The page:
The fungus on the tongue is often not aware of its presence. This fungus on the tongue can form whitish spots that are often mistaken for ordinary thrush. This ignorance which then makes the fungus on the tongue often not handled properly.

The fungus on the tongue and oral cavity in the medical world is known as oral candidosis. The fungus on the tongue and oral cavity is caused by the fungus type Candida. Actually, this type of fungus is naturally present in the oral cavity in almost everyone and becomes a normal flora that is not harmful.

But in certain conditions, Candida can cause health problems, especially in infants whose immune systems are not fully formed or in parents whose immune systems begin to weaken.

Photo by Oleg Magni from Pexels
Photo by Oleg Magni from Pexels

In addition, even adults can experience mold on the tongue under conditions:

  • Long-term use of antibiotics.
  • The use of steroid drugs that are inhaled by mouth, usually in asthma patients.
  • Poor oral hygiene.
  • The use of dentures that do not match their size and are not kept clean.
  • Smoke.
  • People who are undergoing chemotherapy or radiation.
  • People with diabetes.
  • People with thyroid disorders.
  • Iron deficiency, and vitamin B12.
  • People with HIV / AIDS.
  • Then, what are the characteristics of the fungus that grows on the tongue?

The physical appearance of a fungus on the tongue can resemble sprue in general, namely:

  • White spots or spots in the oral cavity that can be wiped and will leave red marks, sometimes accompanied by a little blood.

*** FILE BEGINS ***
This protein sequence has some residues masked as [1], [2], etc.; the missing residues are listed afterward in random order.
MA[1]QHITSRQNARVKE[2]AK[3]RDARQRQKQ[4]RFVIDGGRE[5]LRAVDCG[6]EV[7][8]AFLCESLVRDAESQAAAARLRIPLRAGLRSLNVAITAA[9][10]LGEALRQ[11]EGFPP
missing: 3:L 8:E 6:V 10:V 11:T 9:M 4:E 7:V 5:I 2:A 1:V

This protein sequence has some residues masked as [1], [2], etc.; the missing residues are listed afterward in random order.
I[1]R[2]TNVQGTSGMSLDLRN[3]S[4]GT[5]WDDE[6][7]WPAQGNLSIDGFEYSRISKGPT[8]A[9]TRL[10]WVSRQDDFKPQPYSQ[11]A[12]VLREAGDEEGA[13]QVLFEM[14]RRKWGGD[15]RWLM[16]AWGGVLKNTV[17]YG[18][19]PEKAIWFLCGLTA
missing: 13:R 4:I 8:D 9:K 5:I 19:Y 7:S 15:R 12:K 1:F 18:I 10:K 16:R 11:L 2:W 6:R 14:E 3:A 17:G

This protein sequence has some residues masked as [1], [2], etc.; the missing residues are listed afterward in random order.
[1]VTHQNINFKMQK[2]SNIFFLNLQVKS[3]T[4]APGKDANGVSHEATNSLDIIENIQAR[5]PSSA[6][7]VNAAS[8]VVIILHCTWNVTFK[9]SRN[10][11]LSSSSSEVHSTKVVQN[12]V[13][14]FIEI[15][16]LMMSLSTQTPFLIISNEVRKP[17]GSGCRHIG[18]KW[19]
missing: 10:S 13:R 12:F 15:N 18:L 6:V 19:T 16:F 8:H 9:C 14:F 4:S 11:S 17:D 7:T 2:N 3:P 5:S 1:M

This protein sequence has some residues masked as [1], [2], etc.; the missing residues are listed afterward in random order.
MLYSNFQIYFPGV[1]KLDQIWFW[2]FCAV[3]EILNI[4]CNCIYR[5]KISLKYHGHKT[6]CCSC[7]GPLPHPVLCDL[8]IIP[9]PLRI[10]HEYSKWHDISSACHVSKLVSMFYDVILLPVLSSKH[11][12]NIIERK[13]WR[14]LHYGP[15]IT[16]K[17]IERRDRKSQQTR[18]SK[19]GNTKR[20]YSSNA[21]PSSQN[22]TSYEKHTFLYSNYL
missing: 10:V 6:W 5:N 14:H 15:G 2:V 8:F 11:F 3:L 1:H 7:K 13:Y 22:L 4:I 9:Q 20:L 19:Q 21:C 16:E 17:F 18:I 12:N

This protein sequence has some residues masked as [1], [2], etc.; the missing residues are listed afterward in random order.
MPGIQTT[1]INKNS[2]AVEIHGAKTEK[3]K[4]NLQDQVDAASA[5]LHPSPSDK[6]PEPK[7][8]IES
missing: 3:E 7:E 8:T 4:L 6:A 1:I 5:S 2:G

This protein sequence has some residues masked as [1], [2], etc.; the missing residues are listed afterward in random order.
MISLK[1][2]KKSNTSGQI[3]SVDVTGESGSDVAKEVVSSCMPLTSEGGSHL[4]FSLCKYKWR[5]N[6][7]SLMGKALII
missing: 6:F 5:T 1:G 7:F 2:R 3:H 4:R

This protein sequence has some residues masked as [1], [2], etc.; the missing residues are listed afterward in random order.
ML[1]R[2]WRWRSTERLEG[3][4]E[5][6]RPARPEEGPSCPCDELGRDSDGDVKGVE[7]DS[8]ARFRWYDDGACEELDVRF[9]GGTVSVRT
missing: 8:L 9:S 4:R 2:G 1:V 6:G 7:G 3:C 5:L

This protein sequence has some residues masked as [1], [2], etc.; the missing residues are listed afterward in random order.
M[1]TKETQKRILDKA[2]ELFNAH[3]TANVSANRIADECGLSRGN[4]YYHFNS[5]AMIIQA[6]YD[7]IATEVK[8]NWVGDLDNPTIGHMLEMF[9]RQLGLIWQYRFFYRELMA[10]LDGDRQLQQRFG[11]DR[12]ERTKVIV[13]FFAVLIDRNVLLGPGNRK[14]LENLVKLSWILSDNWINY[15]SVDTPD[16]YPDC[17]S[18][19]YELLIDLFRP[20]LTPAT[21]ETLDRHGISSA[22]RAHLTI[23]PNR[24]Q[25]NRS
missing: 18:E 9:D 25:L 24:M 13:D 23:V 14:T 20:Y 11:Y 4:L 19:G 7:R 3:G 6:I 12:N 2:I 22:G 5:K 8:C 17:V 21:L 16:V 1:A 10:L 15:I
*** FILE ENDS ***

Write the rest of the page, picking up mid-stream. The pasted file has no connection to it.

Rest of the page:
• Reduced ability to taste.
  • Redness around the mouth and throat.
  • Broken skin at the corners of the lips.
  • Pain, heat around the mouth.
  • Difficulty swallowing.

Then, what is the difference between mushrooms on the tongue with regular canker sores?

Because it is caused by fungus and occurs in the oral cavity, this disease requires special treatment in the form of antifungal drugs taken. Unlike the case with fungal infections of the skin that can be treated with antifungal creams that contain Clotrimazole.

In addition, this is also different from ordinary thrush which is generally quite responsive to the use of anti-inflammatory drugs. When mistakenly treated, anti-inflammatory drugs that generally contain steroids will actually make the fungus on the tongue grow more fertile.

Remember, mushrooms on the tongue and oral cavity generally do not grow in just anyone. The risk of this fungus on the tongue increases in people with special conditions as previously described.

To prevent mold from growing on the tongue and oral cavity, make sure you always maintain the cleanliness of your oral cavity by brushing your teeth regularly – twice a day and make regular visits to the dentist – whether there are or no dental problems. Also, avoid smoking, and if there are certain medical conditions, such as diabetes, make sure your diabetes is handled properly.

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